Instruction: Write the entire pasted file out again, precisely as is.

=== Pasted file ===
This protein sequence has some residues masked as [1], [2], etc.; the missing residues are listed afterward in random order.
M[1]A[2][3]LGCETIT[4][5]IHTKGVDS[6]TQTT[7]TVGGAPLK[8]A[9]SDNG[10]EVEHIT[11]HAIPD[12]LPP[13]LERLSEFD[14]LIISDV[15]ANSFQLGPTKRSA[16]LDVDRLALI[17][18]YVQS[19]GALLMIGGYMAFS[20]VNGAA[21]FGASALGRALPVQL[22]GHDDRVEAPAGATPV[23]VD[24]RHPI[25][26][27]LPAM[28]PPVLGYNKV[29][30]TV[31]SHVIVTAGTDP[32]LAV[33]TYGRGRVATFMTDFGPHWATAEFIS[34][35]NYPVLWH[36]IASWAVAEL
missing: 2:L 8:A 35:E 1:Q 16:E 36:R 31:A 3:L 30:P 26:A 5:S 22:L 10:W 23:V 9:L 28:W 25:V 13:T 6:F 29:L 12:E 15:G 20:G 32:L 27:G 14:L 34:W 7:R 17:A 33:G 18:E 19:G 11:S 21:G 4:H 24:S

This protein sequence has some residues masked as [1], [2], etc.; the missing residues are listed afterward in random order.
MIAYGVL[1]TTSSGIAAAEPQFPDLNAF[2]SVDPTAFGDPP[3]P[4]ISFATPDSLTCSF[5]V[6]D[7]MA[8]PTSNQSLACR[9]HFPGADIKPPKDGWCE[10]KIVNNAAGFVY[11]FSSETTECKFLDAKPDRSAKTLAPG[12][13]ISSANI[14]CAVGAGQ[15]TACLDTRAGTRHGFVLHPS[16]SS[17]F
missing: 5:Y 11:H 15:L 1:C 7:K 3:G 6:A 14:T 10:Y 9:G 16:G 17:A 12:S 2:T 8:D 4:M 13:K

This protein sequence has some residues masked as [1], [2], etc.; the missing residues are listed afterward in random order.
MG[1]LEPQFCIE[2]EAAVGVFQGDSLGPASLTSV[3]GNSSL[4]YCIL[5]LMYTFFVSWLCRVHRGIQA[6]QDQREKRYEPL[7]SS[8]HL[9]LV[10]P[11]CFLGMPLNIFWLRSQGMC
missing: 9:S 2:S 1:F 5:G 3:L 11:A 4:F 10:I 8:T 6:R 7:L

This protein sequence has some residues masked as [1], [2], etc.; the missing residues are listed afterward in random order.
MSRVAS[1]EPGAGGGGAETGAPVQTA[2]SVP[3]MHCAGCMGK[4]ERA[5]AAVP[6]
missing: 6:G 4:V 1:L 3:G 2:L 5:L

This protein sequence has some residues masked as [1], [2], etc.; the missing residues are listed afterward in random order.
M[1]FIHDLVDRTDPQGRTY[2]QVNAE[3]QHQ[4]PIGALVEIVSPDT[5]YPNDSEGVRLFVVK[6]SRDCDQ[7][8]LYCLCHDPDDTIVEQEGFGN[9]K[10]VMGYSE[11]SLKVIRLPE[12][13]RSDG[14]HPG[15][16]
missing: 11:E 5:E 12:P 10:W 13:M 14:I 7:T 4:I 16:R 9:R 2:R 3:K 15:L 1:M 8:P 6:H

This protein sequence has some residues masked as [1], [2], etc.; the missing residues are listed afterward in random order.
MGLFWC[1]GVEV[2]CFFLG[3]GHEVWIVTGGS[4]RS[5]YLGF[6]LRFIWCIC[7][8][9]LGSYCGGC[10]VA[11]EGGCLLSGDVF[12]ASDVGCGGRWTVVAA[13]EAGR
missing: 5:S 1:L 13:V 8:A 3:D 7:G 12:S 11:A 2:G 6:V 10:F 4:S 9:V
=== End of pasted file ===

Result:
This protein sequence has some residues masked as [1], [2], etc.; the missing residues are listed afterward in random order.
M[1]A[2][3]LGCETIT[4][5]IHTKGVDS[6]TQTT[7]TVGGAPLK[8]A[9]SDNG[10]EVEHIT[11]HAIPD[12]LPP[13]LERLSEFD[14]LIISDV[15]ANSFQLGPTKRSA[16]LDVDRLALI[17][18]YVQS[19]GALLMIGGYMAFS[20]VNGAA[21]FGASALGRALPVQL[22]GHDDRVEAPAGATPV[23]VD[24]RHPI[25][26][27]LPAM[28]PPVLGYNKV[29][30]TV[31]SHVIVTAGTDP[32]LAV[33]TYGRGRVATFMTDFGPHWATAEFIS[34][35]NYPVLWH[36]IASWAVAEL
missing: 2:L 8:A 35:E 1:Q 16:E 36:R 31:A 3:L 30:P 26:A 5:S 22:L 10:W 23:V 9:L 28:W 25:V 13:T 6:F 29:L 12:E 15:G 20:G 32:L 27:G 14:L 34:W 7:R 17:A 33:G 18:E 19:G 11:S 21:G 4:H 24:S

This protein sequence has some residues masked as [1], [2], etc.; the missing residues are listed afterward in random order.
MIAYGVL[1]TTSSGIAAAEPQFPDLNAF[2]SVDPTAFGDPP[3]P[4]ISFATPDSLTCSF[5]V[6]D[7]MA[8]PTSNQSLACR[9]HFPGADIKPPKDGWCE[10]KIVNNAAGFVY[11]FSSETTECKFLDAKPDRSAKTLAPG[12][13]ISSANI[14]CAVGAGQ[15]TACLDTRAGTRHGFVLHPS[16]SS[17]F
missing: 5:Y 11:H 15:L 1:C 7:K 3:G 6:A 14:T 10:Y 9:G 16:G 17:A 12:S 2:T 8:D 4:M 13:K

This protein sequence has some residues masked as [1], [2], etc.; the missing residues are listed afterward in random order.
MG[1]LEPQFCIE[2]EAAVGVFQGDSLGPASLTSV[3]GNSSL[4]YCIL[5]LMYTFFVSWLCRVHRGIQA[6]QDQREKRYEPL[7]SS[8]HL[9]LV[10]P[11]CFLGMPLNIFWLRSQGMC
missing: 9:S 2:S 1:F 5:G 3:L 11:A 4:F 10:I 8:T 6:R 7:L

This protein sequence has some residues masked as [1], [2], etc.; the missing residues are listed afterward in random order.
MSRVAS[1]EPGAGGGGAETGAPVQTA[2]SVP[3]MHCAGCMGK[4]ERA[5]AAVP[6]
missing: 6:G 4:V 1:L 3:G 2:L 5:L

This protein sequence has some residues masked as [1], [2], etc.; the missing residues are listed afterward in random order.
M[1]FIHDLVDRTDPQGRTY[2]QVNAE[3]QHQ[4]PIGALVEIVSPDT[5]YPNDSEGVRLFVVK[6]SRDCDQ[7][8]LYCLCHDPDDTIVEQEGFGN[9]K[10]VMGYSE[11]SLKVIRLPE[12][13]RSDG[14]HPG[15][16]
missing: 11:E 5:E 12:P 10:W 13:M 14:I 7:T 4:I 16:R 9:R 2:R 3:K 15:L 1:M 8:P 6:H

This protein sequence has some residues masked as [1], [2], etc.; the missing residues are listed afterward in random order.
MGLFWC[1]GVEV[2]CFFLG[3]GHEVWIVTGGS[4]RS[5]YLGF[6]LRFIWCIC[7][8][9]LGSYCGGC[10]VA[11]EGGCLLSGDVF[12]ASDVGCGGRWTVVAA[13]EAGR
missing: 5:S 1:L 13:V 8:A 3:D 7:G 12:S 11:A 2:G 6:V 10:F 4:S 9:V